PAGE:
Dr Andrew Hosty, chosen to head up Manchester’s new Henry Royce Institute, discusses his new role – turning advanced materials science into global solutions and thrusting it to the fore of the national economy.
The work of the £235 million Henry Royce Institute is already underway and Dr Andrew Hosty – appointed in November 2016 – is wasting no time forging partnerships with industry and academia to cement its global standing. “If it’s not world-leading,” he says, “you’re not going to win.”
Andrew, 51, comes from a FTSE 250 world, as former chief operating officer of global manufacturing specialists Morgan Advanced Materials.
He toyed with retirement two years ago. Then the Royce came along: a government-funded enterprise featuring a £150 million research centre in Manchester, collaborating with a further £85 million investments in satellite centres, or ‘spokes’, at the Universities of Sheffield, Leeds, Liverpool, Cambridge, Oxford and Imperial College London, as well as the National Nuclear Laboratory and the Culham Centre for Fusion Energy.
“If I’d had to write a job description of something I wanted to do, this was about as close as you could get,” he says.
It was while on the way to watching Manchester City at the Etihad, early last year, that Phil Withers, the University’s first Regius Professor of Materials, told him about the project – a key component of the Northern Powerhouse that would offer a chance for collaboration between institutions.
“I offered him some advice and shared my experience of just how difficult it could be for industry to work with universities and that a fresh approach was needed. Previously there has been a scattergun approach, but this gives an opportunity to leverage the talent and connections across a group of universities.”
It turned out I had a bit of a knack for turning around businesses and growing them
He applied for the chief executive job in the summer of 2016 and, by 2019, when the purpose-built £150 million, nine-storey building opens on Booth Street, he will oversee the work of around 800 researchers across the Royce locations.
Andrew left the University of Sheffield in 1992 with a PhD in Materials Sciences, and went straight into a job with Morgan Crucible (now Morgan Advanced Materials). He was made general manager within a year and within another 12 months had turned around an arm of the business that was losing money before its products were off the production line, transforming it into a profit-maker.
“It turned out I had a bit of a knack for turning around businesses and growing them,” he says.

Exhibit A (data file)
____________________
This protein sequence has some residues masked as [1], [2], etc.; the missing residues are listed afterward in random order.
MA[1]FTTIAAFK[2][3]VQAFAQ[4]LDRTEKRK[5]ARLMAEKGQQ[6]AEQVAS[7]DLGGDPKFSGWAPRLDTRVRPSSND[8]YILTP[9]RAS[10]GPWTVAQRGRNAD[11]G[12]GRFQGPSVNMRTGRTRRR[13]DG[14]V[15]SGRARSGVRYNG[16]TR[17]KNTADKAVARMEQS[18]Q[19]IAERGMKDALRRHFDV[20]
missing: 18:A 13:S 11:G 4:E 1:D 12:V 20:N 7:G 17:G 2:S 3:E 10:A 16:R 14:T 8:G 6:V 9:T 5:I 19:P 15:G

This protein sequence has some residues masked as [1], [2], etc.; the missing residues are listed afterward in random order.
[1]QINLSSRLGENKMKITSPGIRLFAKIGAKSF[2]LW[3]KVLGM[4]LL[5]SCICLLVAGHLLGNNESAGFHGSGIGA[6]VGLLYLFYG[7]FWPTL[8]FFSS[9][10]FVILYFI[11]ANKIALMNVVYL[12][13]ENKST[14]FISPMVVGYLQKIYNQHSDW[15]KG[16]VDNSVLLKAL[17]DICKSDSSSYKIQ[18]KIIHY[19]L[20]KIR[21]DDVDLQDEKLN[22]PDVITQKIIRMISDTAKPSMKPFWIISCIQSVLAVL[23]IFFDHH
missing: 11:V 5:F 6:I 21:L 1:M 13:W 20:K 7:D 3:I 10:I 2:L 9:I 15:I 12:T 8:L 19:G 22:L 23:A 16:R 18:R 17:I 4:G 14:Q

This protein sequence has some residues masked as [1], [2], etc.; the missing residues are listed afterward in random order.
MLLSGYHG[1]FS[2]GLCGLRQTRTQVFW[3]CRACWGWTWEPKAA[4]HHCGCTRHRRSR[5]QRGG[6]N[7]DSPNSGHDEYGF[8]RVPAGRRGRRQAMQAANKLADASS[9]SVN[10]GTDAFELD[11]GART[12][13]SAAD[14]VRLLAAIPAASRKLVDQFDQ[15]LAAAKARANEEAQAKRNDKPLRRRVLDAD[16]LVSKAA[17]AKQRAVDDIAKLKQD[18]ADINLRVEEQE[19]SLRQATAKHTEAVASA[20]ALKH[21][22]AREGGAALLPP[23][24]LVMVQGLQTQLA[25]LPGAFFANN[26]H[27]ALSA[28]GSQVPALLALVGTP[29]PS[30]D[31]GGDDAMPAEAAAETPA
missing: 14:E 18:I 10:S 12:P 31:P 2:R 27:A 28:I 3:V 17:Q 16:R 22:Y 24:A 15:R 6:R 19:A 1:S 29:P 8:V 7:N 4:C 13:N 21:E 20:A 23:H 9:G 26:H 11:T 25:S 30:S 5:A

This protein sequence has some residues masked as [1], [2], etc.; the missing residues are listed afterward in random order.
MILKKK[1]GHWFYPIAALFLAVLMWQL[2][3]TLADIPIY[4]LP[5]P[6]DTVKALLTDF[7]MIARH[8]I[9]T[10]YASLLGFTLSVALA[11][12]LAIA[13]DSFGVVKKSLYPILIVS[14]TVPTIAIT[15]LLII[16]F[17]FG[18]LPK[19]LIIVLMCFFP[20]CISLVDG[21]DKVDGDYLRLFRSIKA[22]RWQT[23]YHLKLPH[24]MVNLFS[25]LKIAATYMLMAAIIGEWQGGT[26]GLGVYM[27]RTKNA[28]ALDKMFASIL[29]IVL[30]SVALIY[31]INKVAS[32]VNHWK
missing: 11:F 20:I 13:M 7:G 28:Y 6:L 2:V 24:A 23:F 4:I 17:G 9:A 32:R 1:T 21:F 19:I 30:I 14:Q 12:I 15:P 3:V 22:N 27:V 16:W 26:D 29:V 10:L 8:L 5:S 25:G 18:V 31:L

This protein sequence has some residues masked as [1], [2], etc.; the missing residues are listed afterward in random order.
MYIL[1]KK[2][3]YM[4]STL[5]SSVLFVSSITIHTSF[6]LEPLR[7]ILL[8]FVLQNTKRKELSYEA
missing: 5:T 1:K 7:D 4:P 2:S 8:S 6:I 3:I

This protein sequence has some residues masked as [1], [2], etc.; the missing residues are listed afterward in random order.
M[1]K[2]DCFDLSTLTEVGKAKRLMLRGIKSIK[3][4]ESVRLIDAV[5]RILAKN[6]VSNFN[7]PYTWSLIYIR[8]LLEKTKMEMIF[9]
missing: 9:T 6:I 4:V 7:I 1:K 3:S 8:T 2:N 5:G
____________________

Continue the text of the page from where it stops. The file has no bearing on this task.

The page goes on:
His expertise spans strategy, research and operations across aerospace, medical, electronic and petrochemical sectors. He has been responsible for manufacturing facilities and high-value contract negotiations in Europe, North America, China, India and Latin America. He still mentors start-ups and retains two non-executive directorships.
The research work of Royce will be split into nine core areas across the institutions, with Manchester leading four of them: materials for demanding environments (such as for aerospace, oil and gas); biomedical materials and devices; 2D materials, including graphene; and nuclear materials, which will explore safer and more efficient fuels.
Research contracts will be directed – and belong to – the relevant streams, and income will flow back to them through a collaboration agreement that is already in place.
Manchester and its partners have been working on the project since April 2016 and Andrew receives notification, on the very morning of our interview, that the centre’s building grant is in the bank.
The work of its researchers, though, has already begun. “Research activity starts immediately, in existing labs,” he says. “And so do our conversations with industry. We have a £45 million equipment grant from the government which is, as yet, largely unallocated and I’m very keen that industry have a say in what that kit should be.”
Broadly speaking, in the start-up years, the business model will be one-third institutional government, one-third competitive research grants and one-third industry.
“The approach of the Royce will be proactive. I’m very keen that it’s an interactive and an iterative process: we both ask companies what they want and we go to them with ideas.”
He wants to turn lab discoveries into global solutions that companies and consumers need to improve their lives.
“For a business to make money it needs to differentiate itself from its competitors. For example, if we can make BP’s pipes last longer, they have lower capital and maintenance costs and better returns. Or central heating pumps that account for up to 10% of our electricity bill: if we can make a 10% improvement, we deliver 1% off the electricity bill for the entire UK. That’s the sort of difference we can make.”
He is unapologetic about his interest in spotting opportunities for money to be made and is considering the idea of a Royce Investment Fund, which would channel private investors’ cash directly into its activities.
There is another side to his ambition, too. “I very much hope our outreach work will raise awareness among the public about what materials science is. Nothing works in this world without it – and yet most teachers at schools wouldn’t know what it is and their students wouldn’t think of applying to study it.”
And what can he offer the 800-strong army of researchers who will power the Henry Royce Institute?
“The opportunity to collaborate across the finest materials science labs with the finest materials scientists in the UK has got to be very attractive; to work in world-class facilities with world-leading companies and see their research become real solutions. The Royce will be a focal point, nationally and internationally, for people to come and learn about materials science and develop it into a major economic force.”
For more information visit: www.royce.ac.uk